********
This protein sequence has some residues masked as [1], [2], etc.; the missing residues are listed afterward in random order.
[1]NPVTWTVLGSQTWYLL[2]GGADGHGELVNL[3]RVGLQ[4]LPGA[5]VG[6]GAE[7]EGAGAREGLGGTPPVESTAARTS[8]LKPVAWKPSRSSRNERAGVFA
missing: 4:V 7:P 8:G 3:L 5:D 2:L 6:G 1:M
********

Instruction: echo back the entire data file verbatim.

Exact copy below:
This protein sequence has some residues masked as [1], [2], etc.; the missing residues are listed afterward in random order.
[1]NPVTWTVLGSQTWYLL[2]GGADGHGELVNL[3]RVGLQ[4]LPGA[5]VG[6]GAE[7]EGAGAREGLGGTPPVESTAARTS[8]LKPVAWKPSRSSRNERAGVFA
missing: 4:V 7:P 8:G 3:L 5:D 2:L 6:G 1:M